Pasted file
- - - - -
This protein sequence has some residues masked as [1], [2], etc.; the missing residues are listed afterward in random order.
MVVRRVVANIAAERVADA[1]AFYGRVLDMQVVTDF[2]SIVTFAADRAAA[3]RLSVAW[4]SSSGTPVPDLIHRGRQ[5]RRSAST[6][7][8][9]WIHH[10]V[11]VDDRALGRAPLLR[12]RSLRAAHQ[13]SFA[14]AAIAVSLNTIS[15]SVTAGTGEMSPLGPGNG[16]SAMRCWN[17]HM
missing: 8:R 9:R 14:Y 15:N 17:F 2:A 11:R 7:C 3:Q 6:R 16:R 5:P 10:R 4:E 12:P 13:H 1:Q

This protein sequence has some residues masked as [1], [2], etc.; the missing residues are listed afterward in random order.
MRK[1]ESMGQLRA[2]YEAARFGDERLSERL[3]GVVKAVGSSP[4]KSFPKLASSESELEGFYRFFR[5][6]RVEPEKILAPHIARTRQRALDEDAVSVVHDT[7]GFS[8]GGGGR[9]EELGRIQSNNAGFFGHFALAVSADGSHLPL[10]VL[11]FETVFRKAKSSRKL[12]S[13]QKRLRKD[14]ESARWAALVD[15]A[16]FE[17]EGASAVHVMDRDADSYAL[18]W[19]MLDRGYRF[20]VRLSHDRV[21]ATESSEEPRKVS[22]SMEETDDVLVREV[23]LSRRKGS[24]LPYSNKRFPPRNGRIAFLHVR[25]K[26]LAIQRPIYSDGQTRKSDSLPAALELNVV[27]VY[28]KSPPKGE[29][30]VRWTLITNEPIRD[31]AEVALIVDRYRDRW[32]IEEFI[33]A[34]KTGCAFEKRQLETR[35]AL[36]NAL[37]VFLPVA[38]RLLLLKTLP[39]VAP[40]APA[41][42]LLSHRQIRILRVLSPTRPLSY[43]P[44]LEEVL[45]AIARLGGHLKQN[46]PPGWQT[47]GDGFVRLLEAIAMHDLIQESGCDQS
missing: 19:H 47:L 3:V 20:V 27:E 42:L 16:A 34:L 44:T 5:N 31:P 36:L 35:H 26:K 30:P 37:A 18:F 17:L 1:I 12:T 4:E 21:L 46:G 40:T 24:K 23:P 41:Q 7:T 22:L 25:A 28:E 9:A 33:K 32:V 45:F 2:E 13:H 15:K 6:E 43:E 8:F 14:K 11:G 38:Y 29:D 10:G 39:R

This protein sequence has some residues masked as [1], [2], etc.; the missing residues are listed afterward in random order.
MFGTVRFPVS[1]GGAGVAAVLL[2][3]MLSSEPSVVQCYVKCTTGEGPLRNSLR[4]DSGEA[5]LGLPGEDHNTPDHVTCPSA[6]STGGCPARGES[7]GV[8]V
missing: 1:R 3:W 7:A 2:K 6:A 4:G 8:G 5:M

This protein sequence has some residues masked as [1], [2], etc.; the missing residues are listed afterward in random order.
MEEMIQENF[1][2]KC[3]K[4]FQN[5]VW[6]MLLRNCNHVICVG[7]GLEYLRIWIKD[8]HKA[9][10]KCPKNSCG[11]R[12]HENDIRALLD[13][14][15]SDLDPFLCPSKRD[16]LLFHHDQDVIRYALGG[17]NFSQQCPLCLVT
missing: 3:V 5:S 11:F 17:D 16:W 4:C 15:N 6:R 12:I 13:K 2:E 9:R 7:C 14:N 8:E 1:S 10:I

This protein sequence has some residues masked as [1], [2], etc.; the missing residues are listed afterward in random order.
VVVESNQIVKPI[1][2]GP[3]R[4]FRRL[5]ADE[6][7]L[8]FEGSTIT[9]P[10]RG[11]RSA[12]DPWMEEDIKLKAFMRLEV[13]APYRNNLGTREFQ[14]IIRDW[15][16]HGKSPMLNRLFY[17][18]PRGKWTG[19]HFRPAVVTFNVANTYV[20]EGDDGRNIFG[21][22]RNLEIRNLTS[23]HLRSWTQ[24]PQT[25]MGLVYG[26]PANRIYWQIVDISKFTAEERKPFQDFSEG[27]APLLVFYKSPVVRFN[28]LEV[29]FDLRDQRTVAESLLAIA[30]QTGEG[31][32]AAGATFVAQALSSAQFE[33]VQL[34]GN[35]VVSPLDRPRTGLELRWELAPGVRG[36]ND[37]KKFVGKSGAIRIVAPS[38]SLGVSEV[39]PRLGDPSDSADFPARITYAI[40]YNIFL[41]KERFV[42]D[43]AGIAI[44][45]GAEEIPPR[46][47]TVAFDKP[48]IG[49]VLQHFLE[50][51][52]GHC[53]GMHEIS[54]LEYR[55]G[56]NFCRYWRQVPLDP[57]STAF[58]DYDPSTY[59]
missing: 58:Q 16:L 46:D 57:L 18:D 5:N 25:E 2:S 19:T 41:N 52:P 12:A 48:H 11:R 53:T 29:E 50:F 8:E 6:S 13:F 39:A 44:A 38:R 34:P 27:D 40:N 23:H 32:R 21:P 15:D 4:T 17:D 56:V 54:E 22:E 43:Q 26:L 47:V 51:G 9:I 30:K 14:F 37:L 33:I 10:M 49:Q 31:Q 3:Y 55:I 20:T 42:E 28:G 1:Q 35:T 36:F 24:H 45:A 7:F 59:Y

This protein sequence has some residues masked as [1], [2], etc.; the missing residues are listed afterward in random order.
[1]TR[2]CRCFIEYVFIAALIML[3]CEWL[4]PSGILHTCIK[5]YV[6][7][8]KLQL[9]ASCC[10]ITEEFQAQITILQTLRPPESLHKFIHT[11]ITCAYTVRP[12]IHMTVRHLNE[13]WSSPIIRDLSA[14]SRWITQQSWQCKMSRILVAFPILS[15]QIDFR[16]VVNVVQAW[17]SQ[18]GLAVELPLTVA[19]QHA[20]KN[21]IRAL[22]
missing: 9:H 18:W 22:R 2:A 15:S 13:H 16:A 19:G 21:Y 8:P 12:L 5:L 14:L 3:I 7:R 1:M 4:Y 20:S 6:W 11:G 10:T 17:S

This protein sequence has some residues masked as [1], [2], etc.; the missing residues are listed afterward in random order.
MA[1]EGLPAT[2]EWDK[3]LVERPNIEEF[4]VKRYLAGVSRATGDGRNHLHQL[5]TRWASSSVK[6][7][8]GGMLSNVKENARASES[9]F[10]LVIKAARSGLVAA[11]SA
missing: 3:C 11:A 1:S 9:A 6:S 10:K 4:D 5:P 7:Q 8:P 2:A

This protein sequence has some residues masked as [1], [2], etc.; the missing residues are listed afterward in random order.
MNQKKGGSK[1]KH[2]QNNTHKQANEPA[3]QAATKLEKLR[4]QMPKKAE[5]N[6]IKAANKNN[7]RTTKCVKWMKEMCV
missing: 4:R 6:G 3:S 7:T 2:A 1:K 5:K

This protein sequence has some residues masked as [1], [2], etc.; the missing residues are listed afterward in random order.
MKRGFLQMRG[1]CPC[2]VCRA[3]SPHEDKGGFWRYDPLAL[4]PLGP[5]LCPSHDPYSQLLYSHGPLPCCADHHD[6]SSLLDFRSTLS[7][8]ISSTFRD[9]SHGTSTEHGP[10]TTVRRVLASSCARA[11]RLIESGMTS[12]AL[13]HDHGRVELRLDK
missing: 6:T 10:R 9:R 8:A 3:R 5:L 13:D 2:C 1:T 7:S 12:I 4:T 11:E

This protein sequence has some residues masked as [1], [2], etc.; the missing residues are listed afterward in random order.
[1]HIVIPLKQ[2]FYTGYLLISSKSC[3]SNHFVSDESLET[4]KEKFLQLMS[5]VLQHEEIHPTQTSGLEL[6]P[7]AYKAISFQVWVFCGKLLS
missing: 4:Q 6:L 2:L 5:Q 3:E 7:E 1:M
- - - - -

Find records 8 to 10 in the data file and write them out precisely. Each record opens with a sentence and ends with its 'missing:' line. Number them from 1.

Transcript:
This protein sequence has some residues masked as [1], [2], etc.; the missing residues are listed afterward in random order.
MNQKKGGSK[1]KH[2]QNNTHKQANEPA[3]QAATKLEKLR[4]QMPKKAE[5]N[6]IKAANKNN[7]RTTKCVKWMKEMCV
missing: 4:R 6:G 3:S 7:T 2:A 1:K 5:K

This protein sequence has some residues masked as [1], [2], etc.; the missing residues are listed afterward in random order.
MKRGFLQMRG[1]CPC[2]VCRA[3]SPHEDKGGFWRYDPLAL[4]PLGP[5]LCPSHDPYSQLLYSHGPLPCCADHHD[6]SSLLDFRSTLS[7][8]ISSTFRD[9]SHGTSTEHGP[10]TTVRRVLASSCARA[11]RLIESGMTS[12]AL[13]HDHGRVELRLDK
missing: 6:T 10:R 9:R 8:A 3:R 5:L 13:D 2:C 1:T 7:S 12:I 4:T 11:E

This protein sequence has some residues masked as [1], [2], etc.; the missing residues are listed afterward in random order.
[1]HIVIPLKQ[2]FYTGYLLISSKSC[3]SNHFVSDESLET[4]KEKFLQLMS[5]VLQHEEIHPTQTSGLEL[6]P[7]AYKAISFQVWVFCGKLLS
missing: 4:Q 6:L 2:L 5:Q 3:E 7:E 1:M